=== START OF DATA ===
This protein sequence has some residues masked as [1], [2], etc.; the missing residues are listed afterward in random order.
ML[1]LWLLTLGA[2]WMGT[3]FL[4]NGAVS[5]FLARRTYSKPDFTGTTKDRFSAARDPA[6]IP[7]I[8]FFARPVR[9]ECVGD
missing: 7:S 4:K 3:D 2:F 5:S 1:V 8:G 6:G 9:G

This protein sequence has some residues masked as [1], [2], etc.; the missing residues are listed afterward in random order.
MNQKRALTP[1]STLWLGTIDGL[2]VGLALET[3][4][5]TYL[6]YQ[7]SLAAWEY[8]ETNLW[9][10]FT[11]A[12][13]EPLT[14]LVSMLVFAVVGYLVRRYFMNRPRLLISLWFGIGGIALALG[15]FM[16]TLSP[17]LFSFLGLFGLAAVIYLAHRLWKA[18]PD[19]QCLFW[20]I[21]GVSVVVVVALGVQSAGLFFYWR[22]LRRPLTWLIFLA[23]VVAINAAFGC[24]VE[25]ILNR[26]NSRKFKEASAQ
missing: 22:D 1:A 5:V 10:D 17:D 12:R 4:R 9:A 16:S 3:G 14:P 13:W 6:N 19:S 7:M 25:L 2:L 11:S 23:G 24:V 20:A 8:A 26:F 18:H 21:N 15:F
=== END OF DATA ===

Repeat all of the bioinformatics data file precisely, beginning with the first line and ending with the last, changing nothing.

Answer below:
This protein sequence has some residues masked as [1], [2], etc.; the missing residues are listed afterward in random order.
ML[1]LWLLTLGA[2]WMGT[3]FL[4]NGAVS[5]FLARRTYSKPDFTGTTKDRFSAARDPA[6]IP[7]I[8]FFARPVR[9]ECVGD
missing: 7:S 4:K 3:D 2:F 5:S 1:V 8:G 6:G 9:G

This protein sequence has some residues masked as [1], [2], etc.; the missing residues are listed afterward in random order.
MNQKRALTP[1]STLWLGTIDGL[2]VGLALET[3][4][5]TYL[6]YQ[7]SLAAWEY[8]ETNLW[9][10]FT[11]A[12][13]EPLT[14]LVSMLVFAVVGYLVRRYFMNRPRLLISLWFGIGGIALALG[15]FM[16]TLSP[17]LFSFLGLFGLAAVIYLAHRLWKA[18]PD[19]QCLFW[20]I[21]GVSVVVVVALGVQSAGLFFYWR[22]LRRPLTWLIFLA[23]VVAINAAFGC[24]VE[25]ILNR[26]NSRKFKEASAQ
missing: 22:D 1:A 5:V 10:D 17:D 12:R 4:R 9:A 16:S 3:G 14:P 13:W 6:N 19:S 7:M 25:L 2:L 11:S 23:G 24:V 20:A 8:A 26:F 18:H 21:N 15:F